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Paradroid attains an unparalleled level of modularity and extendibility compared to competing vehicle
platforms. The mechanical design of Paradroid is based on a sturdy four-wheeled platform that can accommodate a
large variety of modules. This four wheel drive platform features two custom built omni-directional wheels to
maximize turning efficiency and minimize rolling resistance and vibrations. Sensors and processing power are
connected to the drive platform via detachable interfaces, allowing the robot to be easily configured for specialized
tasks. This approach maximizes the expandability of the platform. Each compartment is accessible simultaneously,
facilitating testing and debugging of various systems. Paradroid also includes independent shock absorbers on each
of its four wheels to allow for smoother operation and maximum traction on rough terrain. Powerful wheelchair
motors make Paradroid capable of maintaining 5 mph speed even on moderate inclines.
Paradroid also incorporates a number of power and embedded control innovations. Using an advanced
motor controller, the Roboteq AX3500, Paradroid can achieve extremely tight speed control and utilizes
regenerative braking to increase overall vehicle efficiency. The robust power system was custom made to efficiently
power (85% nominal) the various embedded systems in a small package. This makes Paradroid's power system
adaptable to platforms with different operational voltages from 8 to 30V. A power monitoring system dynamically
estimates current power capacity and remaining runtime during vehicle operation. While charging, the E-stop is
automatically engaged to allow safe testing of other components without danger of the vehicle moving. A
commercial off-the-shelf Atmel development board forms the core of the embedded system, allowing for a
substantial amount of processing to be done at the embedded level. This relieves the main computer of low level
tasks like dead reckoning and sensor interfacing. The embedded system also calculates the vehicle's global position
allowing the robot to be driven manually without any additional computing power on-board. An adaptive odometry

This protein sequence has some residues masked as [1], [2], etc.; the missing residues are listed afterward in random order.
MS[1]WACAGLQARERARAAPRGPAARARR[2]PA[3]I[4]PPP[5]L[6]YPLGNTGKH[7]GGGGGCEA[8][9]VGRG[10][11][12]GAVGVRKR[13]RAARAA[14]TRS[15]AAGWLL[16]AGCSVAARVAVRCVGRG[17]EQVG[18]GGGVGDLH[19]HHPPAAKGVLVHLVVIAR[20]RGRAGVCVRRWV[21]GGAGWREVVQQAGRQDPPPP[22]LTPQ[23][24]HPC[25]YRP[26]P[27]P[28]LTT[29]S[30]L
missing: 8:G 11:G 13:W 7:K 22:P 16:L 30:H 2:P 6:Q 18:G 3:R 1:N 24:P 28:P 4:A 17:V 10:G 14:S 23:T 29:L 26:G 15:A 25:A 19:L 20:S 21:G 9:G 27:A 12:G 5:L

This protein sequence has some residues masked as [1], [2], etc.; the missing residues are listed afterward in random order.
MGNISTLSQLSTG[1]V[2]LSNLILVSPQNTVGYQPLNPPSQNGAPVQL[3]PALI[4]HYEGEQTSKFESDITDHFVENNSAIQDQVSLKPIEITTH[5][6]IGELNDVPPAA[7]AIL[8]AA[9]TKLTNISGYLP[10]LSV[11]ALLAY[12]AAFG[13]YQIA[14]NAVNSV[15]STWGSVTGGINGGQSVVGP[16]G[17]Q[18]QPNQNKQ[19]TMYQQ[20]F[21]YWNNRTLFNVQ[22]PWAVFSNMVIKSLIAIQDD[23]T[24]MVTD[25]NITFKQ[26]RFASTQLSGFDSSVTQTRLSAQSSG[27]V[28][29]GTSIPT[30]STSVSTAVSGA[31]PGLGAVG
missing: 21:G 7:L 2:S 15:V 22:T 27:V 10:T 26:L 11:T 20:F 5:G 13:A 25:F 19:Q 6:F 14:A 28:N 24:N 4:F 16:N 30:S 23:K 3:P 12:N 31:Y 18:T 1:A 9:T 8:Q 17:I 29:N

algorithm was implemented utilizing yaw rate and GPS sensors to give better global position accuracy without the
cost of a much more expensive differential GPS system.
Paradroid's sensors were chosen for versatility and cost effectiveness. A stereovision system provides a
complete solution for both depth perception and line detection. This option is more cost effective than a laser range
finder and camera combination. The stereo-vision camera retails at $1800, while a laser range finder and camera
combination would have cost approximately $5200. Also, the stereovision camera system makes Paradroid better
suited for stealth-based applications than a laser range finder because it is a passive sensor.
Paradroid is equipped with an entirely new software package based on the open source CARMEN
framework. The modularity of CARMEN allows the robot to be easily configured to incorporate data from a variety
of sensors. Furthermore, the CARMEN package comes equipped with many common drivers, which allowed the software team to focus on high level concepts rather than low level integration problems. Paradroid uses
Simultaneous Localization And Mapping (SLAM) algorithms to plan its course, a feat that the team has never
attempted before. It adds sensory data to an environmental map and then uses this information to find the optimal
path to the objective. Probability based localization algorithms correct for accumulated error in odometry data to
prevent this error from invalidating the map. 
The new software package also features a graphical user interface designed to be viewed over WiFi from
any secure computer. This allows for remote testing and calibration as well as multiple connected operators. The
GUI displays sensory data, system status, video streams and mapping information in real-time, allowing for truly
remote operation. Lastly, the robot is JAUS Level 2 compatible, meaning that communications are performed over a
standard military protocol. This adds to the modularity and reusability of the design and provides a means for
communication with other JAUS compatible devices such as remote operator controller units. Our software goes
beyond the requirements of IGVC's Level 3 JAUS Challenge by using tele-operation commands and implementing
controller authorization policies to prevent multiple nodes from sending conflicting commands.